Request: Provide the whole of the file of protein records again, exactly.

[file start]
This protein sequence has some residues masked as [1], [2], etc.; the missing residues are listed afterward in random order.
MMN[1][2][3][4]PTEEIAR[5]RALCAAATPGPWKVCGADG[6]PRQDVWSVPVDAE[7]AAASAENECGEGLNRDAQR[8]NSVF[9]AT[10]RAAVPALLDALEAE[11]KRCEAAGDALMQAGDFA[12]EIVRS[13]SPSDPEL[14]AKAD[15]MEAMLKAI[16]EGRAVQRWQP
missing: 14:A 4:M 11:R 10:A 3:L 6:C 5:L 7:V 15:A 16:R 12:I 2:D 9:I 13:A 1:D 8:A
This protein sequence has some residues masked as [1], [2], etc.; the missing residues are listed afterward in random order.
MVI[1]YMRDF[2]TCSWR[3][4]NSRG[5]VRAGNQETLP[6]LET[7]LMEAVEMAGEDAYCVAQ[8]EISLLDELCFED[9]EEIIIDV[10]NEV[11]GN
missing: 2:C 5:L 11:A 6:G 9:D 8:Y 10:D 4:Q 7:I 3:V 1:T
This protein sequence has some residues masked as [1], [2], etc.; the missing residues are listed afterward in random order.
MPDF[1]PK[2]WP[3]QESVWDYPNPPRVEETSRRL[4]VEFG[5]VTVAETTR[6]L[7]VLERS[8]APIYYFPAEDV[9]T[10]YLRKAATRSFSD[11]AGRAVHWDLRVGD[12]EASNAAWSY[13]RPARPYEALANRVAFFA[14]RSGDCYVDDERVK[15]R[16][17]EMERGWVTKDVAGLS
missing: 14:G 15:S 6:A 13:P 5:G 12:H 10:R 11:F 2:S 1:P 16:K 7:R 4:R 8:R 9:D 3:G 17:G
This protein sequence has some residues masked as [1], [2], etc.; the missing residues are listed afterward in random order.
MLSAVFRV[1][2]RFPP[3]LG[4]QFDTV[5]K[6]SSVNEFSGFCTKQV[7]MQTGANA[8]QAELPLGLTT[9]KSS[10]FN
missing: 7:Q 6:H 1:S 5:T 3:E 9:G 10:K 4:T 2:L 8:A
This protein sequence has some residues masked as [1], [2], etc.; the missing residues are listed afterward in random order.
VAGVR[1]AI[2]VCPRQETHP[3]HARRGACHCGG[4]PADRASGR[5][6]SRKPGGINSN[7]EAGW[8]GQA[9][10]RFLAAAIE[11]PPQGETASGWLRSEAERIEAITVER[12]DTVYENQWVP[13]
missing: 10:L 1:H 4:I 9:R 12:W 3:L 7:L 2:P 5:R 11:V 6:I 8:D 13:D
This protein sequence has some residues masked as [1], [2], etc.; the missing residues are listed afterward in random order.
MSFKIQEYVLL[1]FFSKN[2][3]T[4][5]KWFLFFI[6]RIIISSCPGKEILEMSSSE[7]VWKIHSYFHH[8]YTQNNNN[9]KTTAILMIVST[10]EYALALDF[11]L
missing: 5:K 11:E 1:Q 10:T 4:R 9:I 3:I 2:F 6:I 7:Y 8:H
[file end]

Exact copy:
This protein sequence has some residues masked as [1], [2], etc.; the missing residues are listed afterward in random order.
MMN[1][2][3][4]PTEEIAR[5]RALCAAATPGPWKVCGADG[6]PRQDVWSVPVDAE[7]AAASAENECGEGLNRDAQR[8]NSVF[9]AT[10]RAAVPALLDALEAE[11]KRCEAAGDALMQAGDFA[12]EIVRS[13]SPSDPEL[14]AKAD[15]MEAMLKAI[16]EGRAVQRWQP
missing: 14:A 4:M 11:R 10:A 3:L 6:C 5:L 7:V 15:A 16:R 12:I 2:D 9:I 13:A 1:D 8:A
This protein sequence has some residues masked as [1], [2], etc.; the missing residues are listed afterward in random order.
MVI[1]YMRDF[2]TCSWR[3][4]NSRG[5]VRAGNQETLP[6]LET[7]LMEAVEMAGEDAYCVAQ[8]EISLLDELCFED[9]EEIIIDV[10]NEV[11]GN
missing: 2:C 5:L 11:A 6:G 9:D 8:Y 10:D 4:Q 7:I 3:V 1:T
This protein sequence has some residues masked as [1], [2], etc.; the missing residues are listed afterward in random order.
MPDF[1]PK[2]WP[3]QESVWDYPNPPRVEETSRRL[4]VEFG[5]VTVAETTR[6]L[7]VLERS[8]APIYYFPAEDV[9]T[10]YLRKAATRSFSD[11]AGRAVHWDLRVGD[12]EASNAAWSY[13]RPARPYEALANRVAFFA[14]RSGDCYVDDERVK[15]R[16][17]EMERGWVTKDVAGLS
missing: 14:G 15:S 6:A 13:P 5:G 12:H 10:R 11:F 2:S 1:P 16:K 7:R 4:R 8:R 9:D 3:G 17:G
This protein sequence has some residues masked as [1], [2], etc.; the missing residues are listed afterward in random order.
MLSAVFRV[1][2]RFPP[3]LG[4]QFDTV[5]K[6]SSVNEFSGFCTKQV[7]MQTGANA[8]QAELPLGLTT[9]KSS[10]FN
missing: 7:Q 6:H 1:S 5:T 3:E 9:G 10:K 4:T 2:L 8:A
This protein sequence has some residues masked as [1], [2], etc.; the missing residues are listed afterward in random order.
VAGVR[1]AI[2]VCPRQETHP[3]HARRGACHCGG[4]PADRASGR[5][6]SRKPGGINSN[7]EAGW[8]GQA[9][10]RFLAAAIE[11]PPQGETASGWLRSEAERIEAITVER[12]DTVYENQWVP[13]
missing: 10:L 1:H 4:I 9:R 12:W 3:L 7:L 2:P 5:R 11:V 6:I 8:D 13:D
This protein sequence has some residues masked as [1], [2], etc.; the missing residues are listed afterward in random order.
MSFKIQEYVLL[1]FFSKN[2][3]T[4][5]KWFLFFI[6]RIIISSCPGKEILEMSSSE[7]VWKIHSYFHH[8]YTQNNNN[9]KTTAILMIVST[10]EYALALDF[11]L
missing: 5:K 11:E 1:Q 10:T 4:R 9:I 3:I 2:F 6:I 7:Y 8:H